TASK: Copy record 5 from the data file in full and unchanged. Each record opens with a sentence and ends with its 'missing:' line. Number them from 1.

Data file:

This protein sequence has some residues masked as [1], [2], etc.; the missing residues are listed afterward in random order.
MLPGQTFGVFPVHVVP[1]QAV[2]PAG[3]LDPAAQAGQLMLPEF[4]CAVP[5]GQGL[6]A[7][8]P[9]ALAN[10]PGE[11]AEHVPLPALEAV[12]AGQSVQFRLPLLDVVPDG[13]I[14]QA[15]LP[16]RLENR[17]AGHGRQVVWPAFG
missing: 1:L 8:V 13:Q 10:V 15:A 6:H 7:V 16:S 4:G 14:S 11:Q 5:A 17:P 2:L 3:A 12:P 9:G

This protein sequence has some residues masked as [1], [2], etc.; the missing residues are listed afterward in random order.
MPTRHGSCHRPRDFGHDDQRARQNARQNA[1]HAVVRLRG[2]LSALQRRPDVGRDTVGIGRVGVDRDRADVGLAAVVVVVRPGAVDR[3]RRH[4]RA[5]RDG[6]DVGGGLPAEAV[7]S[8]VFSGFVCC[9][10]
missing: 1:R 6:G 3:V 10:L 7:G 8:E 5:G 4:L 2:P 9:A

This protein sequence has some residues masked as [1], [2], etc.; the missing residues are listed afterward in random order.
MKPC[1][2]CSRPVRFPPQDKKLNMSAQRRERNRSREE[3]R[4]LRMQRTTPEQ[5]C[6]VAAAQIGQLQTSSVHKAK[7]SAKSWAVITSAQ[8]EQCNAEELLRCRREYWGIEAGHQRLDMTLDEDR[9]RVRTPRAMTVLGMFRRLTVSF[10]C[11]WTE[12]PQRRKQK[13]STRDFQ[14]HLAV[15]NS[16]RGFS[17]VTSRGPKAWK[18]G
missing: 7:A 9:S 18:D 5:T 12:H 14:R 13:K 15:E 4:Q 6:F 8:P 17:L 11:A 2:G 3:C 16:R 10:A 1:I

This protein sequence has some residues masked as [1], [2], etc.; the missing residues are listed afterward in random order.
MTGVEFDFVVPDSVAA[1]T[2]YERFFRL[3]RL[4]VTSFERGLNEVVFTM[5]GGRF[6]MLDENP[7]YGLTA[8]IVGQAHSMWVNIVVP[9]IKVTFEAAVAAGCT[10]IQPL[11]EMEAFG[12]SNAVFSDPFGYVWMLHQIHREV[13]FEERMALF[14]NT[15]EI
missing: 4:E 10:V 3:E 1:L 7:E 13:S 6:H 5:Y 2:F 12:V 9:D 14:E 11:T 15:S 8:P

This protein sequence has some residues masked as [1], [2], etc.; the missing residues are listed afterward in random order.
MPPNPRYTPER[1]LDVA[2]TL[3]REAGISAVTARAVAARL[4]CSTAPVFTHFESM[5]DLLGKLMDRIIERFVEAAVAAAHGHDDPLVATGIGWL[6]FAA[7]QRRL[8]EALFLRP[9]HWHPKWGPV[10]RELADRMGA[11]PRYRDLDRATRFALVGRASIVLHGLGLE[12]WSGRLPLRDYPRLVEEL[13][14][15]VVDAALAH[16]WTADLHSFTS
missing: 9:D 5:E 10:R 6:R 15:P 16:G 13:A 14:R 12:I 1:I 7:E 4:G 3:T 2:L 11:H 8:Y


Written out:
This protein sequence has some residues masked as [1], [2], etc.; the missing residues are listed afterward in random order.
MPPNPRYTPER[1]LDVA[2]TL[3]REAGISAVTARAVAARL[4]CSTAPVFTHFESM[5]DLLGKLMDRIIERFVEAAVAAAHGHDDPLVATGIGWL[6]FAA[7]QRRL[8]EALFLRP[9]HWHPKWGPV[10]RELADRMGA[11]PRYRDLDRATRFALVGRASIVLHGLGLE[12]WSGRLPLRDYPRLVEEL[13][14][15]VVDAALAH[16]WTADLHSFTS
missing: 9:D 5:E 10:R 6:R 15:P 16:G 13:A 14:R 12:I 1:I 7:E 4:G 3:T 2:L 11:H 8:Y